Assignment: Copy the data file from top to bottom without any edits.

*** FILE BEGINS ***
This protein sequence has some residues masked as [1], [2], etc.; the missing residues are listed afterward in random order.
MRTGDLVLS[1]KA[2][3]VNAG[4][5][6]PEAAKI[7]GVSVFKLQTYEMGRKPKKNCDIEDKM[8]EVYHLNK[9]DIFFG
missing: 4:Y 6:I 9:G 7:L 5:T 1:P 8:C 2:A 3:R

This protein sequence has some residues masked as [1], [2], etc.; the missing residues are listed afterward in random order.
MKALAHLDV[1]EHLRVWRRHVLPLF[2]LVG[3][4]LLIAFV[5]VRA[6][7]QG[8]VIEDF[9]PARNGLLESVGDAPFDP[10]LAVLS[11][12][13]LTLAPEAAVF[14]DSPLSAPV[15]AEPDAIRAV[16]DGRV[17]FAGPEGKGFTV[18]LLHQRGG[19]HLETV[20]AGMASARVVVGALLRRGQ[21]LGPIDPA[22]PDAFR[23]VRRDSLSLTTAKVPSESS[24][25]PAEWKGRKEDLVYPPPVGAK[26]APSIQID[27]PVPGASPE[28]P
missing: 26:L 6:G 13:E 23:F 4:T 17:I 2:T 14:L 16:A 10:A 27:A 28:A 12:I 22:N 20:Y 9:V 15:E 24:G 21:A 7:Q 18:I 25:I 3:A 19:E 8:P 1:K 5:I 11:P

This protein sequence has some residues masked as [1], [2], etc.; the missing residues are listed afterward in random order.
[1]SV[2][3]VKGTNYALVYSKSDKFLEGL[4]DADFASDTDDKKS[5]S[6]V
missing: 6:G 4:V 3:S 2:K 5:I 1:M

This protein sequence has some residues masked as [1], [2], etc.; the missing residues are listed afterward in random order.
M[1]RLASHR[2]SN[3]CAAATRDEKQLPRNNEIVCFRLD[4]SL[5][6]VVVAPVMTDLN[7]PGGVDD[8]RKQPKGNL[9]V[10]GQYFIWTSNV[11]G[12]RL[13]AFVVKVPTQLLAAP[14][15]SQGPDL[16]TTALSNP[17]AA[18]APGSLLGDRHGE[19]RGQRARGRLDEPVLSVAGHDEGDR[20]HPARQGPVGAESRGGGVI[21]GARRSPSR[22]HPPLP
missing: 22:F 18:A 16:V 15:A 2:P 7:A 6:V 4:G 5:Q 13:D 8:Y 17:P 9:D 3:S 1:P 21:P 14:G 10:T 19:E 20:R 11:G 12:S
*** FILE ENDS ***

This protein sequence has some residues masked as [1], [2], etc.; the missing residues are listed afterward in random order.
MRTGDLVLS[1]KA[2][3]VNAG[4][5][6]PEAAKI[7]GVSVFKLQTYEMGRKPKKNCDIEDKM[8]EVYHLNK[9]DIFFG
missing: 4:Y 6:I 9:G 7:L 5:T 1:P 8:C 2:A 3:R

This protein sequence has some residues masked as [1], [2], etc.; the missing residues are listed afterward in random order.
MKALAHLDV[1]EHLRVWRRHVLPLF[2]LVG[3][4]LLIAFV[5]VRA[6][7]QG[8]VIEDF[9]PARNGLLESVGDAPFDP[10]LAVLS[11][12][13]LTLAPEAAVF[14]DSPLSAPV[15]AEPDAIRAV[16]DGRV[17]FAGPEGKGFTV[18]LLHQRGG[19]HLETV[20]AGMASARVVVGALLRRGQ[21]LGPIDPA[22]PDAFR[23]VRRDSLSLTTAKVPSESS[24][25]PAEWKGRKEDLVYPPPVGAK[26]APSIQID[27]PVPGASPE[28]P
missing: 26:L 6:G 13:E 23:F 4:T 17:I 2:T 14:L 16:A 10:A 27:A 28:A 12:I 22:N 20:Y 9:V 15:E 24:G 21:A 7:Q 18:I 25:I 3:A 19:E 8:P 1:K 5:I 11:P

This protein sequence has some residues masked as [1], [2], etc.; the missing residues are listed afterward in random order.
[1]SV[2][3]VKGTNYALVYSKSDKFLEGL[4]DADFASDTDDKKS[5]S[6]V
missing: 6:G 4:V 3:S 2:K 5:I 1:M

This protein sequence has some residues masked as [1], [2], etc.; the missing residues are listed afterward in random order.
M[1]RLASHR[2]SN[3]CAAATRDEKQLPRNNEIVCFRLD[4]SL[5][6]VVVAPVMTDLN[7]PGGVDD[8]RKQPKGNL[9]V[10]GQYFIWTSNV[11]G[12]RL[13]AFVVKVPTQLLAAP[14][15]SQGPDL[16]TTALSNP[17]AA[18]APGSLLGDRHGE[19]RGQRARGRLDEPVLSVAGHDEGDR[20]HPARQGPVGAESRGGGVI[21]GARRSPSR[22]HPPLP
missing: 22:F 18:A 16:V 15:A 2:P 7:A 6:V 4:G 5:Q 13:D 8:Y 17:P 9:D 3:S 1:P 21:P 14:G 10:T 19:E 20:R 11:G 12:S